Research your destination before you arrive and you’ll have a much better time when you get there.
If you’re feeling super organised you might even want to write down addresses and opening times too. If you’re ridiculously organised, plot the places you want to visit on a map.
#6 Carry local currency for when you arrive
Great for: Everyone, even people who rely on credit cards
Make sure you’ve got at least a little bit of local currency in cash before you arrive.
I never used to do this until it almost landed me in trouble. I arrived in Oslo close to midnight with no cash at all. The cash machine in the airport was out of order but after 20 minutes I eventually found one that worked. When I tried to use it I realised my bank had frozen my account so it took me well over an hour to get some cash. By this point I almost missed the last bus out of the airport.
Moral of the story, always have some cash!
#7 Know your banking log on details and have backups
Great for: Forgetful types
While we’re on the topic of banks, make sure you know your logins for telephone banking and internet banking. It makes things much faster if you need to call your bank in an emergency. You should also have a backup way to access money in case your wallet or purse is lost or stolen.
#8 Empty camera memory cards as soon as you get home
Best for: Snappy happy travellers
We’ve all had that moment when you’re about to take the best photo of your life and a message pops up telling you your memory card is full. Arggghh!
In my quest to be a better traveller, I now clear my memory card and backup my photos on an external hard-drive. (Feeling very smug about this level of organisation)
#9 Always carry drinks and snacks
Best for: Anyone who suffers from hanger
There’s nothing worse than feeling tired, hungry and dehydrated while you’re travelling and being unable to find ANYTHING to eat or drink. I’ve arrived in new destinations late at night and been devastated to find all shops and restaurants closed. Nothing can ruin your day like hanger.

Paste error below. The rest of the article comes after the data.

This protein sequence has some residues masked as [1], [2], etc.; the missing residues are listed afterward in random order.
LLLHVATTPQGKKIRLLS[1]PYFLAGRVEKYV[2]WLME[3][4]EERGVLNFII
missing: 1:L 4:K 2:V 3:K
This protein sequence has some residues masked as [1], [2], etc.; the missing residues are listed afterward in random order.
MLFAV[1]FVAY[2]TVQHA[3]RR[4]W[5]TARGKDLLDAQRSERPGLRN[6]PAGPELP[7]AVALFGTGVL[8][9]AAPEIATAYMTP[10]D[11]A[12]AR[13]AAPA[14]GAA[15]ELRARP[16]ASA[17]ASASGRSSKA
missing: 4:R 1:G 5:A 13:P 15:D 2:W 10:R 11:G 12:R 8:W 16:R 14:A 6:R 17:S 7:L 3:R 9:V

#10 Download and update
Best for: Smartphone users
Download new books, magazines, music and apps to your phone before you leave. Hotel wifi is often too slow for large downloads like this.
Also, make sure your phone and all your apps are updated. An outdated phone is slow and a nightmare to use. You don’t want it freezing when you need it most.
#11 Write a list
Best for: If you’re still horrendously disorganised
If you’re still struggling to be organised, write lists for everything such as:
- Things to do before you leave
- Packing list
- Leaving the house checklist
- Important addresses
I do love a fresh note pad waiting for a list
#12 You only really need 4 things
Best for: If you’re still a disorganised mess
Better travellers know that you really only need 4 things to travel:
- Credit Card
- Phone charger
Not a lot can go wrong when you have these 4 things. I try to remind myself of this when I’ve, once again, forgotten to pack something vitally important . If I’m leaving the house in a flustered panic, I just do the 4-item check and I know I’ll be OK.
This post is sponsored by Barclaycard. As always, all thoughts, opinions and lack of organisation are all my own.